Keywords represent the semantic intention of a phrase and are often a type of command. Examples of keywords include, but are not limited to, call, play, show, appointments, and so forth. The so-called carrier phrases are intended to provide a more natural feel to the grammar-based language. Examples of carrier phrases include, but are not limited to, “What are my”, prepositions, and so forth. It should be understood that a given grammar-based speech application may include different parts and/or a different number of parts.

An example general phrase for a grammar-based speech application may be represented by <keyword> <slot>. If the terms “call” for a keyword and “Tim” for a slot are in-vocabulary, then the phrase “Call Tim” may be in-grammar. Other examples for a given grammar may be: “Show Tim” to display Tim's contact information and “Play Beethoven's 5th” to play a musical selection. These examples include two term positions. However, a grammar may include more (or less) than two term positions. For instance, “Call Tim at Work” may be considered to include four term positions: <keyword> <slot> <carrier phrase> <slot>.

FIG. 3 illustrates an example of a traversal of possible grammar paths 302 along term positions 304 to create an index 306 of permissible phrases in accordance with a grammar-based speech application. Although three term positions 304 are explicitly shown, a given grammar may include more or fewer term positions 304. As illustrated, a first term position 304(1) includes at least four terms 202(1A), 202(1B), 202(1C), 202(1D) . . . A second term position 304(2) includes at least three terms 202(2A), 202(2B), 202(2C) . . . A third term position 304(3) includes at least five terms 202(3A), 202(3B), 202(3C), 202(3D), 202(3E) . . . Each term position 304 may alternatively include more or fewer terms 202.

Each term 202 may take different values from one or more acceptable words that are in-vocabulary and correspond to the given term 202. Grammar-level constraints affect which values may be strung together into possible grammar paths 302 that correspond to permissible phrases that are in-grammar. For example, a keyword “Call” may be followed by any of the known contact names. It is given that there are three contact names: Tim, Tom, and Bob. The following three phrases would then be permissible in-grammar phrases: “Call Tim”, “Call Tom”, and “Call Bob”.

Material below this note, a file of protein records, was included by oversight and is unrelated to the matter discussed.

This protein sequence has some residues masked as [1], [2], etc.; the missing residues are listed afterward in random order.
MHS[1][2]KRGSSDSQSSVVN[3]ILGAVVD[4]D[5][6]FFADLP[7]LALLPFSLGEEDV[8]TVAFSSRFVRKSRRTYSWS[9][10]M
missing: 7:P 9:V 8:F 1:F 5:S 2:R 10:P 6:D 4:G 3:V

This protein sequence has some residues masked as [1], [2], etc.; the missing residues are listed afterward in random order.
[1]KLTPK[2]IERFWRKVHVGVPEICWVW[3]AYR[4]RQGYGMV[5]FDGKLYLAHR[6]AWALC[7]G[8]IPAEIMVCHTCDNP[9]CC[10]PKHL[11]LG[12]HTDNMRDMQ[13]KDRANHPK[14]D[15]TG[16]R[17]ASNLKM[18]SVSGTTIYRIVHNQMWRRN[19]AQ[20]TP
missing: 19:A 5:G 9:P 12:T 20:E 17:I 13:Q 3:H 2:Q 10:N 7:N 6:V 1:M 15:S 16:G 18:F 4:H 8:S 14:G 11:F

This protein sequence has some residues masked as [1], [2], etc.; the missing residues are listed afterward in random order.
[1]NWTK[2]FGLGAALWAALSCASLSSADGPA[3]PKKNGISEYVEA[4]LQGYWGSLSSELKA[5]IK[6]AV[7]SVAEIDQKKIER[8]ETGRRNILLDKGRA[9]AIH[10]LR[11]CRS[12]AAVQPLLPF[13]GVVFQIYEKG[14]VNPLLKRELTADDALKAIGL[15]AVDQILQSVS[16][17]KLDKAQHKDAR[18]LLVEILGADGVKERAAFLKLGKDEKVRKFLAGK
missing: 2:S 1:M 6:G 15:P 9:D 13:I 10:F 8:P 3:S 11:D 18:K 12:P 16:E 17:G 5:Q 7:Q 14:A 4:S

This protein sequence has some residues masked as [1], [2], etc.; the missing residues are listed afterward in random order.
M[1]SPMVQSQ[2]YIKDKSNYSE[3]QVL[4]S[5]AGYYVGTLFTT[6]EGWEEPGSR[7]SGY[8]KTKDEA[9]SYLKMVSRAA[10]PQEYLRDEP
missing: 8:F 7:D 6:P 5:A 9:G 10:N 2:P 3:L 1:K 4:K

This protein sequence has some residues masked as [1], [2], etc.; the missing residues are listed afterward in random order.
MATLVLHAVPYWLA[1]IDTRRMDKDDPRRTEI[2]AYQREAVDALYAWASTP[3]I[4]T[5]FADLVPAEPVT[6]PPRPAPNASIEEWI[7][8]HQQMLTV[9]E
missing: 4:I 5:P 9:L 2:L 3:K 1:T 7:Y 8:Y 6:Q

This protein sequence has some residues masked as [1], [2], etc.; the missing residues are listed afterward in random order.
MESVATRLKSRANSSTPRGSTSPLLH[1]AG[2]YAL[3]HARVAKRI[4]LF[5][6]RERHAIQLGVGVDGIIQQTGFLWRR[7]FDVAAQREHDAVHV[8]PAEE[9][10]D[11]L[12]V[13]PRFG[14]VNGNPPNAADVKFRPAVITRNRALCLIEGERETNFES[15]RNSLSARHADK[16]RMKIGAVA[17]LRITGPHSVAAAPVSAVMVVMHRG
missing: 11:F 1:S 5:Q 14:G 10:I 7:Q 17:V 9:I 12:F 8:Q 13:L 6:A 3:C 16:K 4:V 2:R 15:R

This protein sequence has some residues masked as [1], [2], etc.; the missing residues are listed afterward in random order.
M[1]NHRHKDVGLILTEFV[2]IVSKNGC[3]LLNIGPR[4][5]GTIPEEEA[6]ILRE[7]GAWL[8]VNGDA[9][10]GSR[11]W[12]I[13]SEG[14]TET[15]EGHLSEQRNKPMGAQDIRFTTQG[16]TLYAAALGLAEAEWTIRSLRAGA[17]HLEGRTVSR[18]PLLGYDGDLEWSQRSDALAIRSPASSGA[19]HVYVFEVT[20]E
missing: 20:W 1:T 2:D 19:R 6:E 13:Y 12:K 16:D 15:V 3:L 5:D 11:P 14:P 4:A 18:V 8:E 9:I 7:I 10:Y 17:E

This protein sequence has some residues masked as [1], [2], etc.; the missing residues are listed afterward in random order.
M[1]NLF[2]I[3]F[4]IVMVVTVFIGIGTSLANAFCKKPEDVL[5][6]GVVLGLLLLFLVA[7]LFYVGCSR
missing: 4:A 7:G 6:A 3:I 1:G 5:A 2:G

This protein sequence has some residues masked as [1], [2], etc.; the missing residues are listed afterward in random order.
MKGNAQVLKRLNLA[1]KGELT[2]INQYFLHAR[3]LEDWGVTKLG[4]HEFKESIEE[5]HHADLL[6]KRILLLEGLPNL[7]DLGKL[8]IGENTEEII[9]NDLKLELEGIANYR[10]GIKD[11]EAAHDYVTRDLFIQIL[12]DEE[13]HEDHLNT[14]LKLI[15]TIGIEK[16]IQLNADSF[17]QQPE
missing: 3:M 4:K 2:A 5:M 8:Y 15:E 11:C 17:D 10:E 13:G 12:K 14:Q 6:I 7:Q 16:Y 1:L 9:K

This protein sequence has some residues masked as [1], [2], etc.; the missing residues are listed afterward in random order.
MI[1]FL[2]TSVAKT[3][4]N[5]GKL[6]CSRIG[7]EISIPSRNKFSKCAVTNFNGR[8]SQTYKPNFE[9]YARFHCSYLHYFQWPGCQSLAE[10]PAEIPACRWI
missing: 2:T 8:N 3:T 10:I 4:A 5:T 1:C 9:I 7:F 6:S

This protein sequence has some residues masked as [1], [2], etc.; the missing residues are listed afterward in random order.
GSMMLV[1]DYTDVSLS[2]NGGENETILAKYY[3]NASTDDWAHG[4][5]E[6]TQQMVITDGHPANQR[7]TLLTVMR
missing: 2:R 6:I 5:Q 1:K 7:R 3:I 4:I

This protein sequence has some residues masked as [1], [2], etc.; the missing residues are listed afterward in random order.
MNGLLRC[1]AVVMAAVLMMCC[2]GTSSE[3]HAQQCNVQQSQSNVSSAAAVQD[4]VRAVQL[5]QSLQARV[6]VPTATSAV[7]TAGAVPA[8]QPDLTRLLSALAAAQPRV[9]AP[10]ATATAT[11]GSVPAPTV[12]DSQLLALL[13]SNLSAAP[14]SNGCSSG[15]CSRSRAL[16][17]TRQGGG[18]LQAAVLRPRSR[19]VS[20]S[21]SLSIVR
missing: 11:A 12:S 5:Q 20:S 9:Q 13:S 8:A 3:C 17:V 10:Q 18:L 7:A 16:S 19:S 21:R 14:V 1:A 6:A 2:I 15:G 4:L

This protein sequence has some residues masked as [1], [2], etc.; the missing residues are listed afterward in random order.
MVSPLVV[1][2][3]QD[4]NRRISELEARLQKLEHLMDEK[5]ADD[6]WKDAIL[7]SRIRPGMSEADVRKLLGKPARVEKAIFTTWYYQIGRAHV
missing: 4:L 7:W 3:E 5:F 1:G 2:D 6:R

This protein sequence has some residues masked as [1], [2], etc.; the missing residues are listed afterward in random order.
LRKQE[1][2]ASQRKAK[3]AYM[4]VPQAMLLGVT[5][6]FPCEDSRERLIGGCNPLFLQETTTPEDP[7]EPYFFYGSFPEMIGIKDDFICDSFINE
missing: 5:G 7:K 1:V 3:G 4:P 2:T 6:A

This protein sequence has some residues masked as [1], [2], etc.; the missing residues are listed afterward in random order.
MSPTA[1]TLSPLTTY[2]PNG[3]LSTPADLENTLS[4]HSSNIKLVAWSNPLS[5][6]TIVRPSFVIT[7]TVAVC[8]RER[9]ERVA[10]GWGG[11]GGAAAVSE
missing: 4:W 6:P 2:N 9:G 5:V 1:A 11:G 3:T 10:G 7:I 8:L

For example embodiments, permissible phrases that are in-grammar are discoverable by traversing possible grammar paths 302. Generally, possible grammar paths 302 are traversed to ascertain permissible phrases that are in-grammar. Index 306 for the permissible phrases is created from the possible grammar paths 302. To traverse possible grammar paths 302, each acceptable value (e.g., word or words) for an existing term 202 for a current term position 304 is iterated through. An acceptable value may be, by way of example but not limitation, a specific word or words (e.g., “John”, “Itsy Bitsy Spider”, etc.), abstractions of words (e.g., <name>, <musical selection>, etc.), and so forth. Word abstractions may also be referred to as “semantic tags”.

The iterations are continued recursively for each acceptable value for each term 202 for each term position 304. Each of the traversed possible grammar paths 302 corresponds to a permissible phrase that is in-grammar. The permissible phrases are collected for index 306. A more specific example approach to creating index 306 is described below with particular reference to FIG. 4. The process of traversing possible grammar paths 302, the process of creating index 306, and index 306 itself may be streamlined and/or compressed.

FIG. 4 is a flow diagram 400 that illustrates an example of a method for traversing possible grammar paths to create an index of permissible phrases. Flow diagram 400 includes seven blocks 402-414. Implementations of flow diagram 400 may be realized, for example, as processor-executable instructions and/or as part of grammar-based speech application 112 and/or speech processing component 114. Example embodiments for implementing flow diagram 400 are described below in conjunction with the description of FIGS. 2 and 3. It should be understood that the acts of flow diagram 400 may be fully or partially performed so as to create the index in an offline manner (e.g., before interacting with a user) or in an online/real-time manner (e.g., while interacting with a user).